Recently, a group of scientists have claimed that they have stumbled upon the remains of the ancient lost city of Atlantis.
Merlin Burrows, a fantastically named high-tech search company, claims it has finally found the lost city of Atlantis via satellite. The company says the legendary city is now a bunch of 10,000-year-old ruins in Spain.
“We find anything that has been lost, forgotten or hidden with pin-point accuracy,” says the company website. It searches for national treasures, ancient war ships and other things you’d expect a company called “Merlin Burrows” might want to find.
I hope their discovery is the real deal, but history is filled with people claiming they’ve found Atlantis. Still, the potential finding got me thinking about the legend. The first mention of Atlantis came from everyone’s favorite Greek philosopher, Plato (quiet Aristotle fans, this isn’t your moment). In Plato’s writings, Atlantis fights ancient Athens. Athens wins, and Atlantis sinks into the sea.
Plato may have just been using Atlantis as an allegory to explain his philosophy, but over the years, people have imagined a real city of Atlantis. In some stories, modern people manage to find a still-functional hidden city, filled with wise people and amazing technology. But Plato’s Atlantis is far from a utopia.
“Atlantis is not a place to be honored or emulated at all. Atlantis is not the perfect society,” writes Ken Feder, an archaeology professor. “Quite the contrary, Atlantis is the embodiment of a materially wealthy, technologically advanced, and militarily powerful nation that has become corrupted by its wealth, sophistication, and might.” Sound familiar?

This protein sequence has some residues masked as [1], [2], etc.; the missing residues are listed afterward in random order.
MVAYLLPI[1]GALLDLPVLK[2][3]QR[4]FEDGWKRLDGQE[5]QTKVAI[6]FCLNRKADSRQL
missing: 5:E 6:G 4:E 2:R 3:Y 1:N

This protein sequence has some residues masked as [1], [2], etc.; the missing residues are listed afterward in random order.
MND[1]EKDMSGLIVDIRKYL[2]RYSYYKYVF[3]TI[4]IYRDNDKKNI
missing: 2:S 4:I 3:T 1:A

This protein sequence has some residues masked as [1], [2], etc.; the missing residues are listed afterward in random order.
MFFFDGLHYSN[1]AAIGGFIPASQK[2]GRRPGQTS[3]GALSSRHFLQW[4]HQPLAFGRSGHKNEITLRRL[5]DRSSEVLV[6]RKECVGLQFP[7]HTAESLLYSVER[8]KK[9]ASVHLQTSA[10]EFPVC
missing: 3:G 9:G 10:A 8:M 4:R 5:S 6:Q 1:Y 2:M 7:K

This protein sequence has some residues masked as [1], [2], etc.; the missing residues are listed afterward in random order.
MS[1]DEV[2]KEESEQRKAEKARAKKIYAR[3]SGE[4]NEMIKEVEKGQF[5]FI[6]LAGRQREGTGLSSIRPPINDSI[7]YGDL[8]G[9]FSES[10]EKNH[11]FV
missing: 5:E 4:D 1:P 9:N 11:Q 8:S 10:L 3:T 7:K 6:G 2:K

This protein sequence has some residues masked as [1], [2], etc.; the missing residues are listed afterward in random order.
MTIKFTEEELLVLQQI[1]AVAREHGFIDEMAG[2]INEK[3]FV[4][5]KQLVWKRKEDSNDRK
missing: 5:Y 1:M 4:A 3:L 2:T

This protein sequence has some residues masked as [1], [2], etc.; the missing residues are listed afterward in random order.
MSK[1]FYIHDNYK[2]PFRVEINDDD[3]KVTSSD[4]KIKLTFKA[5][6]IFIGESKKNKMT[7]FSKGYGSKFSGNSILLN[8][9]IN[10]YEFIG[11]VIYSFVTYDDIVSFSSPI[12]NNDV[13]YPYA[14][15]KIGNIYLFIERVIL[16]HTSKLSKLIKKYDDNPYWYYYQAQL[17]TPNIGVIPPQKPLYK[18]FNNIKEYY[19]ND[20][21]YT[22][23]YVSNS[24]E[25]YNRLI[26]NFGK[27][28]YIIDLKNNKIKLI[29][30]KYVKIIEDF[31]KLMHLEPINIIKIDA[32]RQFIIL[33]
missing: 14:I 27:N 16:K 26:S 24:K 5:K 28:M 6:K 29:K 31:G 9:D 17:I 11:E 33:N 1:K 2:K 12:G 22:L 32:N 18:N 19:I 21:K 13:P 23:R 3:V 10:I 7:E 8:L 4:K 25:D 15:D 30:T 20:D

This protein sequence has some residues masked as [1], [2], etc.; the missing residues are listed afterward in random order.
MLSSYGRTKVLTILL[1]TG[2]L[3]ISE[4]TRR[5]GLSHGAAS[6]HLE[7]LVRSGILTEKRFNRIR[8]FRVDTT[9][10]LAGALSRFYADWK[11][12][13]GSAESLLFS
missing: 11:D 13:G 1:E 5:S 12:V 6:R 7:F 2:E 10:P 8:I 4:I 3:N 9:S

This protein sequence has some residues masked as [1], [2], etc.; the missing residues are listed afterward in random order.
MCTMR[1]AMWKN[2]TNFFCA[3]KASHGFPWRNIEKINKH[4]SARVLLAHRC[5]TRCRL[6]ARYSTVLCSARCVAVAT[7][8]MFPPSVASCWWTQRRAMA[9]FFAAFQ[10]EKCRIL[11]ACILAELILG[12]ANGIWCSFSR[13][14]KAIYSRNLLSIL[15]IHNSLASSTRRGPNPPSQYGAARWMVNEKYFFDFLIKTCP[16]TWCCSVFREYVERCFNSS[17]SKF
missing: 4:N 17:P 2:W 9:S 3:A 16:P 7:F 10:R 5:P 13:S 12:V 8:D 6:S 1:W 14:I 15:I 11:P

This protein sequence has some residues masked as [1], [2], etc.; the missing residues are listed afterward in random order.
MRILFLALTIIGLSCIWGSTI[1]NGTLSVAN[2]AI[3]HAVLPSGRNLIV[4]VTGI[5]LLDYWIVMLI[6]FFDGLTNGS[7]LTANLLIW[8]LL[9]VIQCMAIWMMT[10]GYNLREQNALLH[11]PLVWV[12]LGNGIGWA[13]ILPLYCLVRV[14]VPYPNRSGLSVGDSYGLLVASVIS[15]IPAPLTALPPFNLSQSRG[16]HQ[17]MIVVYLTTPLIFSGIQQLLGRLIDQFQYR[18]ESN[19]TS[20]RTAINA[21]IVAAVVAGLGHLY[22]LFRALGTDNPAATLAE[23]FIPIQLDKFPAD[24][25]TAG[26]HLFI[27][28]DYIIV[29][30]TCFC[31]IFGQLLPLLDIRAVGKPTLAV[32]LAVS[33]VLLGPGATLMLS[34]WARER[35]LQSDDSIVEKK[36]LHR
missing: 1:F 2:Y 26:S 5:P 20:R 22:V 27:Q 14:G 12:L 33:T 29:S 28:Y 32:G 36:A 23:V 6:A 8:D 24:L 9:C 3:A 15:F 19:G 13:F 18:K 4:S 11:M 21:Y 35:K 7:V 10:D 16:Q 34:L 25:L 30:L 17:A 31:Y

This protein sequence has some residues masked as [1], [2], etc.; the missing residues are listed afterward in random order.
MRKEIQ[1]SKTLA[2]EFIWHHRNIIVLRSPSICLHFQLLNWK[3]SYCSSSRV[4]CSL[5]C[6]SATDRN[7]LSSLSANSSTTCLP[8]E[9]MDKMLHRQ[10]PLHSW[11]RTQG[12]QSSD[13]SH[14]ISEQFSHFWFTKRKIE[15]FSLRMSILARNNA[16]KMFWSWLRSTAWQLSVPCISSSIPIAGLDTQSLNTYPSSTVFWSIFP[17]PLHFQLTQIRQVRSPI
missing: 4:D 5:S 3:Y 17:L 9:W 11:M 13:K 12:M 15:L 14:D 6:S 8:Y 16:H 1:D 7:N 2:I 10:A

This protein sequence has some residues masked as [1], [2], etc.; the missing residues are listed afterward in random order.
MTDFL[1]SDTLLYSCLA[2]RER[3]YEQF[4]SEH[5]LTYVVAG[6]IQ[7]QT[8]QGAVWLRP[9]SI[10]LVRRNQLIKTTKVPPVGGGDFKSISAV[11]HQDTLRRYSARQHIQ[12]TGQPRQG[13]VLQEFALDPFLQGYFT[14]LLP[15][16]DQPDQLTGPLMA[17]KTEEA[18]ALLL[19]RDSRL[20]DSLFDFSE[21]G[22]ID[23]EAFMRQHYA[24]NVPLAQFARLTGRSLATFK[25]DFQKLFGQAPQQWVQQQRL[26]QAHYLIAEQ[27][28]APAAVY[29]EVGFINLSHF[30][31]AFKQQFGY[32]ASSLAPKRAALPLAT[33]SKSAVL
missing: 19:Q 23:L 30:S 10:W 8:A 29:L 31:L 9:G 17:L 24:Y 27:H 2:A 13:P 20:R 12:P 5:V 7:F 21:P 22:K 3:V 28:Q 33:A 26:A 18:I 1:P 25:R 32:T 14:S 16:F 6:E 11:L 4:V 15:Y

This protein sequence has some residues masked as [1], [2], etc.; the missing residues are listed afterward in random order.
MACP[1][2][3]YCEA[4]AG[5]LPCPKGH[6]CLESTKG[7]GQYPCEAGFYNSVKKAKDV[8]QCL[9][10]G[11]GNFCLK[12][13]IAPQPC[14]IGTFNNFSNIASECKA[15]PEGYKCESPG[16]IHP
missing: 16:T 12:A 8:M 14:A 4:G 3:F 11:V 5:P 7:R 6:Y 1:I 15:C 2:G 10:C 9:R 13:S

Still, I don’t think people’s fascination for Atlantis is really about Plato or ancient ruins. It’s wrapped up in a longing for the past. People think of Atlantis as an amazing civilization full of lost wisdom. If we could just talk to an Atlantean, perhaps we could mend the broken chain that once connected the past to the present. We could learn the secrets to happiness that must have been our birthright. We could discover where we went wrong, and how we could reverse the mistake.
Atlanteans are pretty similar to aliens. People want to meet them not to learn more about them, but to learn about us. What a disappointment it would be if we found aliens, and they turned out to be just as clueless as we are.
Perhaps that’s why part of me hopes Merlin Burrows didn’t really find Atlantis. If the company found the city, and it’s just a bunch of ancient ruins, the hope is lost. As long as we never find Atlantis, we can keep believing in it.